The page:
Neither incumbent telecom firms nor the government must attempt to hinder the growth of mobile Internet because mobiles hold the key to the real success of Internet, warned phoenix-based wireless communications consulting firm, Smartcomm LLC.
Restricting mobile Internet may infringe the basic right of freedom of speech, press and access to information, noted the consulting firm in a letter dispatched to Federal Communications Commission (FCC (News - Alert)), which is asking for comments on whether its net neutrality principles of nondiscrimination should apply to mobile Internet service.
At the core of the debate is network neutrality: the idea that all Internet traffic and access is treated equally and without restriction. "Network neutrality is best defined as a network design principle. The idea is that a maximally useful public information network aspires to treat all content, sites and platforms equally," said Columbia Law School professor, Tim Wu, in a press release.
The FCC has started seeking industry perspectives on the controversial topic of telecommunication providers giving faster digital service in exchange of higher fees.
“In August, Verizon (News - Alert) and Google proposed a scenario in which consumers would have an open "wired" Internet, but with significant exclusions for wireless broadband. This proposal would allow carriers to charge content companies more money for faster access and possibly block certain services from reaching customers at all,” pointed out consulting firm in its letter.
The proposal by Google and Verizon drew both support and critics alike. Large telecom companies like AT&T (News - Alert), support the move, but others such as Facebook oppose the idea of speedier Web experiences in exchange for higher costs.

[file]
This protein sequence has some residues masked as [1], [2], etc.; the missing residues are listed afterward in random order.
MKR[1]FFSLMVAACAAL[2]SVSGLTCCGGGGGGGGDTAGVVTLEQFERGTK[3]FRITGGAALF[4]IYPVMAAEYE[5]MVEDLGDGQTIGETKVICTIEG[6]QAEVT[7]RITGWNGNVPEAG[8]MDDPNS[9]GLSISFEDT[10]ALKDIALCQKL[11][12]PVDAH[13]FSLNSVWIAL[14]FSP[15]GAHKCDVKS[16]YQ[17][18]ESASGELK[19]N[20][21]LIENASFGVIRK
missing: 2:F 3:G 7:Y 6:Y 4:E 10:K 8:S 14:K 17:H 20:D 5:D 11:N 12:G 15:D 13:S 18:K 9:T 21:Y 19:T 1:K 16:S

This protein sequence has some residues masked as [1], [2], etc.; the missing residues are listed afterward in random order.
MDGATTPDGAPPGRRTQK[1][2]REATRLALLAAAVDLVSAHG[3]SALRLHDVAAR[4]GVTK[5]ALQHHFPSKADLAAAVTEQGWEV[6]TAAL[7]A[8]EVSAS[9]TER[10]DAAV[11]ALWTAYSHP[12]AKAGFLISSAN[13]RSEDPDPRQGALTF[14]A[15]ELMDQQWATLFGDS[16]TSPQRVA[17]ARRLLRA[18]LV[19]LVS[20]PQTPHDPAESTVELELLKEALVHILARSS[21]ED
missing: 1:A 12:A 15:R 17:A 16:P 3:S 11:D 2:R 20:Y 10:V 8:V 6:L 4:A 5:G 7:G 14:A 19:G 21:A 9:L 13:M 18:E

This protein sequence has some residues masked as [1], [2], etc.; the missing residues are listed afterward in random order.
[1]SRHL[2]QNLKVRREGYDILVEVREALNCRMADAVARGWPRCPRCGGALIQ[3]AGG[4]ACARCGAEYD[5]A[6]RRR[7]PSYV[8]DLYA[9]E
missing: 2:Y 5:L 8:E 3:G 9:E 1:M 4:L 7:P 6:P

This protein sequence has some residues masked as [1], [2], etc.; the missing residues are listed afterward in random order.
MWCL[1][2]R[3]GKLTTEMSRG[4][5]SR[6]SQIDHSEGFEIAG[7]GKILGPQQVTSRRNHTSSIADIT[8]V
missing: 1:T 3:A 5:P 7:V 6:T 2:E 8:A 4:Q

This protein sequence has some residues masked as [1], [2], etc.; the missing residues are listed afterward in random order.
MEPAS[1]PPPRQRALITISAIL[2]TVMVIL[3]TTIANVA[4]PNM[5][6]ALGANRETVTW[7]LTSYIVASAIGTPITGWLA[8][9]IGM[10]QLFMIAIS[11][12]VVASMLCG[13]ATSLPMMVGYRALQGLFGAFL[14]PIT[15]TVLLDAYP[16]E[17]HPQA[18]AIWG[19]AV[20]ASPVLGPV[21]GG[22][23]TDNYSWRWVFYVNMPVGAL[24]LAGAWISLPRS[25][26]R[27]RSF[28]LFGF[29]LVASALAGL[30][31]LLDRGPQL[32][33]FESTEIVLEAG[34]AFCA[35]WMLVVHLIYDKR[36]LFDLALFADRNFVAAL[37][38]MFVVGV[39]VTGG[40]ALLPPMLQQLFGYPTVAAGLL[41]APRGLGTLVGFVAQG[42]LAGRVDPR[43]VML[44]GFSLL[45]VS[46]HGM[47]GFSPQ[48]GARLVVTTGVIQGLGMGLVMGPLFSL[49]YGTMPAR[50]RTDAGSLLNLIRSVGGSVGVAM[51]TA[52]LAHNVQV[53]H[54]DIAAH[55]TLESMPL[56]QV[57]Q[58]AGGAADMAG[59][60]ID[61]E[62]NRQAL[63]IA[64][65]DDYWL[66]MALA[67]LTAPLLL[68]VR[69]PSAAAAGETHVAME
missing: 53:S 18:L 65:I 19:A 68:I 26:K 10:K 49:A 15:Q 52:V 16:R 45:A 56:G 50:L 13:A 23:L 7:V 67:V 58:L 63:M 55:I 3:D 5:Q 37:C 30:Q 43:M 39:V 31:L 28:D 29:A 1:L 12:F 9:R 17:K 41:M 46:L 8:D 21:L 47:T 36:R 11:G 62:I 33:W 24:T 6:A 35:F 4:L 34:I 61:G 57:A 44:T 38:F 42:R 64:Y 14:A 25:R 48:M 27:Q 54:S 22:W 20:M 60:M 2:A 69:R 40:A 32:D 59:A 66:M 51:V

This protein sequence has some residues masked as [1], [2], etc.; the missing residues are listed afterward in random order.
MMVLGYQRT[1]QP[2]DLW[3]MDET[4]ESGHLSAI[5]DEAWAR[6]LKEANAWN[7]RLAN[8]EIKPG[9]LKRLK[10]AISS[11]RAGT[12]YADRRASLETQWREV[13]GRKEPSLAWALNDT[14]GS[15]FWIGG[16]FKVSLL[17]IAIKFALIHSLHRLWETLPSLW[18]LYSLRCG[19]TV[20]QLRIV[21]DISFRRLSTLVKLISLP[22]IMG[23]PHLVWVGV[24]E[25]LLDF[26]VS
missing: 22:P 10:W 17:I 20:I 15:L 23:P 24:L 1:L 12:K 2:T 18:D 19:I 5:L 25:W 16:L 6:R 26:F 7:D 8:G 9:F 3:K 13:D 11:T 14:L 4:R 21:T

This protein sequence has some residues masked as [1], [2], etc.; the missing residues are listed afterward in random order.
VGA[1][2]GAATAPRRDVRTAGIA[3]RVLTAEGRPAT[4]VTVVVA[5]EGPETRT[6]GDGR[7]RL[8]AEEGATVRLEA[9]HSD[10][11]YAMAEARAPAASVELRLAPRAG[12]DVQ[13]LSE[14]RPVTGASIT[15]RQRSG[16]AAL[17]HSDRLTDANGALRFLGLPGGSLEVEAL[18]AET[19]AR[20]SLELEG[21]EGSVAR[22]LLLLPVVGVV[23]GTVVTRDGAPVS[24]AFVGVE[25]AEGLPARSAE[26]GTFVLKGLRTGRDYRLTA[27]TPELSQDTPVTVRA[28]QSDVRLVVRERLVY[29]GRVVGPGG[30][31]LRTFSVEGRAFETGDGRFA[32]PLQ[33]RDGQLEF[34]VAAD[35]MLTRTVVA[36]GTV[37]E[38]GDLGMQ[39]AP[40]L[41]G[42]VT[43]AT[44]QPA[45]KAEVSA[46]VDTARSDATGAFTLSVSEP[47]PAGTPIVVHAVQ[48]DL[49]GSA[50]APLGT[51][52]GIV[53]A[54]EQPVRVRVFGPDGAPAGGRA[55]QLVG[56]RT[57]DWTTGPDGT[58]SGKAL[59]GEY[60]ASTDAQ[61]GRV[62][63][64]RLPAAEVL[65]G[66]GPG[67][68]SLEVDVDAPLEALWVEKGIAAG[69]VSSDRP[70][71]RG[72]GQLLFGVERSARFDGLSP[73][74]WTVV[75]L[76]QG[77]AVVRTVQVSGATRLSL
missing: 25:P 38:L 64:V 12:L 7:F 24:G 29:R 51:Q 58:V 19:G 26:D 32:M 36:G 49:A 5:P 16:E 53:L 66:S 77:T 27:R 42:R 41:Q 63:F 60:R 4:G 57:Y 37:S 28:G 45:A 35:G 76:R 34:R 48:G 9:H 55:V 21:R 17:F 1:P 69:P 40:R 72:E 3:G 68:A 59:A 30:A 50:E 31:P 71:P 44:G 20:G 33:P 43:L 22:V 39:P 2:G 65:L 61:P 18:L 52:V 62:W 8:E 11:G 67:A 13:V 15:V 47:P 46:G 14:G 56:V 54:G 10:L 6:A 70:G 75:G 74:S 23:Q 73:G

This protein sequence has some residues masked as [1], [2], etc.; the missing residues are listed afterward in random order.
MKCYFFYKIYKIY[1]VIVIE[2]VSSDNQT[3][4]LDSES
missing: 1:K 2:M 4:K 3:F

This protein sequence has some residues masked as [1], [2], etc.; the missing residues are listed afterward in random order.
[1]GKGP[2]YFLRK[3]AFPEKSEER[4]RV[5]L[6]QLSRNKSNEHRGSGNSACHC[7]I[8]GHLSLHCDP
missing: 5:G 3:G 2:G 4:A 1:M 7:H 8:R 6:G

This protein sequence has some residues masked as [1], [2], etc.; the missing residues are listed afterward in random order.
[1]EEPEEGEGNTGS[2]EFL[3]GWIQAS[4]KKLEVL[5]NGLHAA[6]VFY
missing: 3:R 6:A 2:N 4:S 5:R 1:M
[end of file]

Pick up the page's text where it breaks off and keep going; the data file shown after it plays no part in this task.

The point is those companies who pay the most, and have the fastest connections, could rule the Internet by undermining competition, controlling users and restricting access to certain content and applications.
“The growth of mobile communications and smartphones has been, and will continue to be, on a rocket-like trajectory. Aggravating this growth are strained wireless networks that were not prepared for the rapid adaption of smartphone and iPad or e-tablet technology,” argued the consulting firm.
In its "Mobile Internet Report", Morgan Stanley predicted that over the next three to four years Internet traffic on mobile devices will increase by more than 50 times. The growth of the industry provides many entrepreneurial opportunities, many of which could be stifled if large telecommunication companies are allowed to hold an oligopoly on wireless access.
Smartcomm, in its comments to the FCC, notes it has "a keen interest in a robust and nondiscriminatory Internet."
Smartcomm CEO, Carole Downs, said lack of net neutrality may leave a majority of Americans without access to the open Internet.
"The Internet should be neutral," said Downs. "Net neutrality (News - Alert) is a founding principle of the Internet and creates a level playing field - for both telecommunications providers as well as consumers. There is no issue in the communications industry more important than how we choose to regulate mobile broadband. This affects everyone."
Narayan Bhat is a contributing editor for TMCnet. To read more of Narayan’s articles, please visit his columnist page.
Edited by Jaclyn Allard